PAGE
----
Album liner notes :
"Congratulations, you made it! You bought this record, you opened it, now you're reading the liner notes – a chain of somehow old-fashioned actions one might say. But I prefer the expression out of time, or rather, timeless. Speaking of timelessness, let's talk about The Desoto Caucus, their style and their music. Later there will be light, too. And here we go. Last time I saw these guys was on a sweaty night in Hamburg in 2012, when my friend Howe Gelb was in town with his extended band Giant Giant Sand. One Giant less and you have Giant Sand. For the past ten years this band has consisted of the legendary main man Mr. Gelb plus four guys from Aarhus, Denmark: Anders Pedersen, Peter Dombernowsky, Nikolaj Heyman and Thøger T. Lund. They are a kind of second-sighted gentlemen you hardly find nowadays. Friendly, open, distinguished in a humble way, and always with an adventurous sparkle in the corner of their eyes. Tramps in suits, if you like. Hobos with homes. They won't throw TVs out of hotel windows, they never curse or yell, but if you pull a cigarette they would pass you a light, and cover the flame with their hand, asking you how things are going before you can even say thank you, sir. In 2006, they formed their own band, The Desoto Caucus, but I didn't know. They never told me. Not because they didn't want me to know. These guys just don't push. They slip. Elegantly. Like this: After a cheerful goodbye, after the band took off and left for the next stop of the tour that summer night in Hamburg, I stumbled home, blissful and bedazzled. The next morning I found a burned CD that somebody must have slipped into the pocket of my jacket. It was 'Offramp Rodeo', the then not yet released second album of their now infamous band. Without any expectations I gave it a try and was immediately hooked. Vast open sounds, elegant grooves, a voice in a dark-blue timbre telling mysterious stories about losing and finding things, the guitars breathing, more rolling then rocking, like a tender thunder. And while listening to these songs, my nervousness suspended into a kind of sweet contemplation as the light outside changed into a pastel glow you might find on the coast of California, or in the north of Denmark. For it really is the same kind of light, go see for yourself! Anyway, I couldn't stop listening. For months. And I wasn't surprised when I discovered who had made this music. I played it to friends and the reactions were always the same: Silence, soft smiles, then the question: Who is this? Can I have it? Please! I don't know how they do it. How they create this kind of atmosphere. It's music you could easily walk by, due to its inconspicuousness. It feels so natural, so in-tune and conscious, never showing off or trying to sell something, never trying at all. It's just there, it feels right, and we all know that this is the greatest craft: To create art that is so elemental, that you can't imagine a world without it. The trick is to start breathing. If you take your time and go with the flow, you will sink into it. You will find the levels and layers, the words between the lines, the subsonic sounds and branched connections – and you will get addicted in the most positive way. If you need labels to not get lost, you could call this music Americana, but since this has such a dated ring to it, you better change the sticker to Be-Here-Now or Contemporary something, or .... ah, forget it. Let it happen. Enjoy. And don't miss the light."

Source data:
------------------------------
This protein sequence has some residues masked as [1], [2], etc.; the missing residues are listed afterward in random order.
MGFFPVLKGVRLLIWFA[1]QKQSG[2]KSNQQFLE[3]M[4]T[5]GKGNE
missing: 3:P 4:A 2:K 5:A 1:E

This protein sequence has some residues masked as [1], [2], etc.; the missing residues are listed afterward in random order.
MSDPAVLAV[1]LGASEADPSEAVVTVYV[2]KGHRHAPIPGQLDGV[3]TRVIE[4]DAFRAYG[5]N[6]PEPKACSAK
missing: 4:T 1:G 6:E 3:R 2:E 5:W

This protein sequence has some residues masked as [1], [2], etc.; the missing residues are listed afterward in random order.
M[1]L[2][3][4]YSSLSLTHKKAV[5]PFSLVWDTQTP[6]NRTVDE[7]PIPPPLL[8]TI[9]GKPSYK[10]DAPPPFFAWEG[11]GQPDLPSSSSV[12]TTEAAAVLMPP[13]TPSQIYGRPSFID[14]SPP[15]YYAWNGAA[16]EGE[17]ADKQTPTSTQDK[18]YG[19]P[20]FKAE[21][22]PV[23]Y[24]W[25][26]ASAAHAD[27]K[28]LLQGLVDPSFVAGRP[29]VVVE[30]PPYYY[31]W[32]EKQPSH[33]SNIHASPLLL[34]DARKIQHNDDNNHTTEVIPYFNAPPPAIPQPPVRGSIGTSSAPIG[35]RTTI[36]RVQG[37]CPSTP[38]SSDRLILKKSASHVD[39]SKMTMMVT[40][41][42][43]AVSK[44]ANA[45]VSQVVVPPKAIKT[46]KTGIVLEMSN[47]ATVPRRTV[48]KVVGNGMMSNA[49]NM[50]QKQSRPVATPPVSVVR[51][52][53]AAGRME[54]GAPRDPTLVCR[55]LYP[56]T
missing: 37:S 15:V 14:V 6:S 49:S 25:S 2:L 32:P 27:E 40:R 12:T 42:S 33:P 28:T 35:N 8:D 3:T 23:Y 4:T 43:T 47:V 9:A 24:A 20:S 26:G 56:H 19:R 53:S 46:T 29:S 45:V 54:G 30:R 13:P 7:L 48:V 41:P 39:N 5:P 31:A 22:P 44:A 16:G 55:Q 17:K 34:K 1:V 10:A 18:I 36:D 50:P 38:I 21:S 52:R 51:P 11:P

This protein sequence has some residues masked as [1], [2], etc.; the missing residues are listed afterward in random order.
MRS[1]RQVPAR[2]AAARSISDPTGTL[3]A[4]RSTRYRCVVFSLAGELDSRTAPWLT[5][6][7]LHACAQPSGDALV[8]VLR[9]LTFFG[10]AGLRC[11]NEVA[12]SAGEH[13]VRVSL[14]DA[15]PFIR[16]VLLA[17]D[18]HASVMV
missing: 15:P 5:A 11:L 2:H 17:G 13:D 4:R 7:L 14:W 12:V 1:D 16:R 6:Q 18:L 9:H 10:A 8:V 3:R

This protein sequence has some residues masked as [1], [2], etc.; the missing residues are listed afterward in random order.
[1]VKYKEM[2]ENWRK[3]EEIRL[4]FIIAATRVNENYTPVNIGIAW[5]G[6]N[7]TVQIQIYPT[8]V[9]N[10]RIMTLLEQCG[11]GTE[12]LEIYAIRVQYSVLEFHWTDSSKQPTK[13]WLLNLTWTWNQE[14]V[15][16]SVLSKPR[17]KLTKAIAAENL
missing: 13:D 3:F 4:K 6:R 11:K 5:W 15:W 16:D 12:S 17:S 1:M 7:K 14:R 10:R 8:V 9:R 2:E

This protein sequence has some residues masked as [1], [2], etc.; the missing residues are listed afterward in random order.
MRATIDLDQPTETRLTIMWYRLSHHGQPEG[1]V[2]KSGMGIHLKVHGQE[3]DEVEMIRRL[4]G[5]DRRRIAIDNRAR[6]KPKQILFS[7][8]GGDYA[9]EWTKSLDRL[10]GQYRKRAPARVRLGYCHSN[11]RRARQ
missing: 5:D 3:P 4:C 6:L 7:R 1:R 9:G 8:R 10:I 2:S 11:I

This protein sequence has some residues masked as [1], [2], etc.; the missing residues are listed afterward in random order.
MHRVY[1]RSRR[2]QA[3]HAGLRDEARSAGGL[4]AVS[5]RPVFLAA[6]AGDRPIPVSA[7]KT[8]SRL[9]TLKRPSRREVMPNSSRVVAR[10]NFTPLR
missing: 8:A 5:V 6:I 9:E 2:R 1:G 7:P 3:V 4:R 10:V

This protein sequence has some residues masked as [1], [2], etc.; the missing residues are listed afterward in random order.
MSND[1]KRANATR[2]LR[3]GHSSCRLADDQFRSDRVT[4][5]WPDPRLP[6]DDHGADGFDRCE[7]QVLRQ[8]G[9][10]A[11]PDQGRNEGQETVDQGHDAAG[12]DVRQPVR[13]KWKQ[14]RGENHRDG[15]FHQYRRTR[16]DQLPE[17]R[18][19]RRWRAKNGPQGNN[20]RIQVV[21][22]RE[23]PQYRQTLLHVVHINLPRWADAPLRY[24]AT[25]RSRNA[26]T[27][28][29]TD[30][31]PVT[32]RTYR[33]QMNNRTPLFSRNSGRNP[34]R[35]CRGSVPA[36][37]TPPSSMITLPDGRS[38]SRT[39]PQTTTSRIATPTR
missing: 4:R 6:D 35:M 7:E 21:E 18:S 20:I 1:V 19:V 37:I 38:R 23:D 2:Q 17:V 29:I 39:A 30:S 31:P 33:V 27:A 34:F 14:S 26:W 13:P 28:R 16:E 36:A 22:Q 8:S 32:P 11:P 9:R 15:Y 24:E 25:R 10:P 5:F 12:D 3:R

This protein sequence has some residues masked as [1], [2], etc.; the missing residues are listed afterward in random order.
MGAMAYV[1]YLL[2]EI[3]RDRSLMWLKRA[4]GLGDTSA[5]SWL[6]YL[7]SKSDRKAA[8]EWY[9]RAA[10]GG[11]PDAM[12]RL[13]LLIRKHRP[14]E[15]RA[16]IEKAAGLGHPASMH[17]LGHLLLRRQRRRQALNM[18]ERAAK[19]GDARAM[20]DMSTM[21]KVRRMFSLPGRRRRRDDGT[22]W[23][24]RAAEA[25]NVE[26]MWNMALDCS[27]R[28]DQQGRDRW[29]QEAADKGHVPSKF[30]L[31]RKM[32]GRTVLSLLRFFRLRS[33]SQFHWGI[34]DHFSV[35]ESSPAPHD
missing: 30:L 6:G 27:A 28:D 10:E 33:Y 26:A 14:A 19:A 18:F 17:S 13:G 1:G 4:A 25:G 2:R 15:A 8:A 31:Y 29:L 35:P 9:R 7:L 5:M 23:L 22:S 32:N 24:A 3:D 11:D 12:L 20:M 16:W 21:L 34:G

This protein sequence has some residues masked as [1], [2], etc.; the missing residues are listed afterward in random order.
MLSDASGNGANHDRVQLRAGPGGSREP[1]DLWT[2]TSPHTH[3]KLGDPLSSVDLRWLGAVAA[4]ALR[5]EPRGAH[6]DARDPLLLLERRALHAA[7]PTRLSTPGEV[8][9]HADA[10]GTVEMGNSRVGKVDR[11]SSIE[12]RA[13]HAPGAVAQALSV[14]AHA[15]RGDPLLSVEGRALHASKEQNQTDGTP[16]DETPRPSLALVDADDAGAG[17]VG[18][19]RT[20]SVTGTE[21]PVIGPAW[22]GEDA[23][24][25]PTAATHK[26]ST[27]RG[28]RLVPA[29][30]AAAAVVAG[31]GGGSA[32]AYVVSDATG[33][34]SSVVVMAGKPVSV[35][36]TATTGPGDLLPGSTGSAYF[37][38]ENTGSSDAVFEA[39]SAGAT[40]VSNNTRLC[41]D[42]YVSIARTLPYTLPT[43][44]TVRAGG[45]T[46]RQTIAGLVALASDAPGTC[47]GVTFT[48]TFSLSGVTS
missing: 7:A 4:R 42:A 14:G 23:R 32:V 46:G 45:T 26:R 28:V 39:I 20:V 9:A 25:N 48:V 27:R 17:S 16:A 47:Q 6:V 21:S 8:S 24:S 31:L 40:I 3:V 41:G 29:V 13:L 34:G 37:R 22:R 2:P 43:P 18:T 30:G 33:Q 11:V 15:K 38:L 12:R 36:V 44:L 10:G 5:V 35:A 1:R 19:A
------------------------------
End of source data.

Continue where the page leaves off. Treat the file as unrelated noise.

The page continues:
- Tino Hanekamp